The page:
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Nonlinear mixed-effects modelling for single cell estimation: when, why, and how to use it
Linköping University, Department of Biomedical Engineering. Linköping University, Faculty of Science & Engineering.
Linköping University, Department of Clinical and Experimental Medicine, Division of Cell Biology. Linköping University, Faculty of Medicine and Health Sciences. Linköping University, Department of Biomedical Engineering. AstraZeneca, Sweden; Fraunhofer Chalmers Centre, Sweden.
University of Buenos Aires, Argentina; University of Buenos Aires, Argentina.
University of Buenos Aires, Argentina; University of Buenos Aires, Argentina.
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2015 (English)In: BMC Systems Biology, ISSN 1752-0509, E-ISSN 1752-0509, Vol. 9, no 52Article in journal (Refereed) Published
Abstract [en]

Background: Studies of cell-to-cell variation have in recent years grown in interest, due to improved bioanalytical techniques which facilitates determination of small changes with high uncertainty. Like much high-quality data, single-cell data is best analysed using a systems biology approach. The most common systems biology approach to single-cell data is the standard two-stage (STS) approach. In STS, data from each cell is analysed in a separate sub-problem, meaning that only data from the same cell is used to calculate the parameter values within that cell. Because only parts of the data are considered, problems with parameter unidentifiability are exaggerated in STS. In contrast, a related approach to data analysis has been developed for the studies of patient-to-patient variations. This approach, called nonlinear mixed-effects modelling (NLME), makes use of all data, when estimating the patient-specific parameters. NLME would therefore be advantageous compared to STS also for the study of cell-to-cell variation. However, no such systematic evaluation of the two approaches exists. Results: Herein, such a systematic comparison between STS and NLME has been performed. Different examples, both linear and nonlinear, and both simulated and real experimental data, have been examined. With informative data, there is no significant difference in the results for either parameter or noise estimation. However, when data becomes uninformative, NLME is significantly superior to STS. These results hold independently of whether the loss of information is due to a low signal-to-noise ratio, too few data points, or a bad input signal. The improvement is shown to come from both the consideration of a joint likelihood (JLH) function, describing all parameters and data, and from an a priori postulated form of the population parameters. Finally, we provide a small tutorial that shows how to use NLME for single-cell analysis, using the free and user-friendly software Monolix. Conclusions: When considering uninformative single-cell data, NLME yields more accurate parameter and noise estimates, compared to more traditional approaches, such as STS and JLH.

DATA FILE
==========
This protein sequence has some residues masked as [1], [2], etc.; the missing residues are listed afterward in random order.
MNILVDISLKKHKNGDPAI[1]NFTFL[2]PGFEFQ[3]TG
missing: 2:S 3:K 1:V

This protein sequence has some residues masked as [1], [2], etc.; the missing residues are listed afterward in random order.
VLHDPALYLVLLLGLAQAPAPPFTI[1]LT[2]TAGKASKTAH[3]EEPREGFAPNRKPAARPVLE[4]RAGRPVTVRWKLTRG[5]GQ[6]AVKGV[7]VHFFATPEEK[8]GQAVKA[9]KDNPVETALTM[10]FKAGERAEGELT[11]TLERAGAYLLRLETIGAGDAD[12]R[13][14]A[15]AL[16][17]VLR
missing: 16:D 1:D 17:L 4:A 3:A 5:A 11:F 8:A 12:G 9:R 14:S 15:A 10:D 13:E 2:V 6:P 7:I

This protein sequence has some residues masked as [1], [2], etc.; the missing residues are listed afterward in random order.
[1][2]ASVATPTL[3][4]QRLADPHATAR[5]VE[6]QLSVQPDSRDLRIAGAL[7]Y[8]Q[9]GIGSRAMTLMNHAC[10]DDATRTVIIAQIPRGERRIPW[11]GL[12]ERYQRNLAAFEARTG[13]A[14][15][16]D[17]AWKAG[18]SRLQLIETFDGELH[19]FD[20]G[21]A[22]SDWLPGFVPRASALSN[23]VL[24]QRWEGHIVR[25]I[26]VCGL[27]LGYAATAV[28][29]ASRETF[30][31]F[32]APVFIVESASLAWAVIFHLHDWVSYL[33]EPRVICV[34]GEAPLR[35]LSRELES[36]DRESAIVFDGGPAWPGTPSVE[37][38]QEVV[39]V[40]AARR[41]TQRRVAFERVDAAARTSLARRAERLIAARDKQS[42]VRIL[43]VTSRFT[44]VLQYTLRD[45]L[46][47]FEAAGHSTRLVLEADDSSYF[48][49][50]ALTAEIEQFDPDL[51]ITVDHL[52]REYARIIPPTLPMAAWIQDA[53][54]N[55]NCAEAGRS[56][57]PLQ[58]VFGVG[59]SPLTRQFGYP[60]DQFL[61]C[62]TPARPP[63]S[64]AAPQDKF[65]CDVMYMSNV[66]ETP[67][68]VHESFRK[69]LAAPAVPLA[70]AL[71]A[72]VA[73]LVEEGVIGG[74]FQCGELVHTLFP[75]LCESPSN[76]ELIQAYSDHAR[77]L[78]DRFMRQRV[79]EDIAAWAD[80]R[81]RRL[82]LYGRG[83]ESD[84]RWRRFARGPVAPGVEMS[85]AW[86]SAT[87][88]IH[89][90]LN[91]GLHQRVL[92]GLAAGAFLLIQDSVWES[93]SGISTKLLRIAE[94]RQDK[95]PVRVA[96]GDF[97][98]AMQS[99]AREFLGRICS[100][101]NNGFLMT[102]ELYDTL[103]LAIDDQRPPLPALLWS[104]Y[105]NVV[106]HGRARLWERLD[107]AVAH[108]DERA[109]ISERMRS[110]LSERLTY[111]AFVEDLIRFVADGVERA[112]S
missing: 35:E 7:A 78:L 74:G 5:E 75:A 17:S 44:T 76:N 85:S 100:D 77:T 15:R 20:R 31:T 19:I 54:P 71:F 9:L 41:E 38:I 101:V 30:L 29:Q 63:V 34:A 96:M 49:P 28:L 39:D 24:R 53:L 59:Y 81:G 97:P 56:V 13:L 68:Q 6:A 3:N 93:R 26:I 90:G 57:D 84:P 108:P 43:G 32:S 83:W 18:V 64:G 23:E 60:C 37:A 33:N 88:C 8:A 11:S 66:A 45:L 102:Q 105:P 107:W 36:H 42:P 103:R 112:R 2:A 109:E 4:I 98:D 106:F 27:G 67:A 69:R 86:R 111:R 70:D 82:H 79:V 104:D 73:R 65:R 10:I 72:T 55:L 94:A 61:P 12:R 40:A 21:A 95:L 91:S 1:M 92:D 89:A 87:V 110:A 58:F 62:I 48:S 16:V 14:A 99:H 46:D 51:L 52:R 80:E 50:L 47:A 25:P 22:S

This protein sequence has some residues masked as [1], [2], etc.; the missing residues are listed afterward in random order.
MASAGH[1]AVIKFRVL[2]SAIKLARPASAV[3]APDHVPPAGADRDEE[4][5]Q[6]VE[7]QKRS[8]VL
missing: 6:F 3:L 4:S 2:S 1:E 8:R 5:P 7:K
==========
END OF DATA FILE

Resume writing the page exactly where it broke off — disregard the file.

Place, publisher, year, edition, pages
BIOMED CENTRAL LTD , 2015. Vol. 9, no 52
Keyword [en]
Nonlinear mixed-effects modelling; NLME; Single cell modelling; Singe cell analysis; FRAP
National Category
Clinical Medicine
URN: urn:nbn:se:liu:diva-122054DOI: 10.1186/s12918-015-0203-xISI: 000360678700002PubMedID: 26335227OAI: diva2:885429

Funding Agencies|LIST; Swedish Research Council

Available from: 2015-12-18 Created: 2015-10-19 Last updated: 2016-04-14

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Janzén, DavidCedersund, Gunnar
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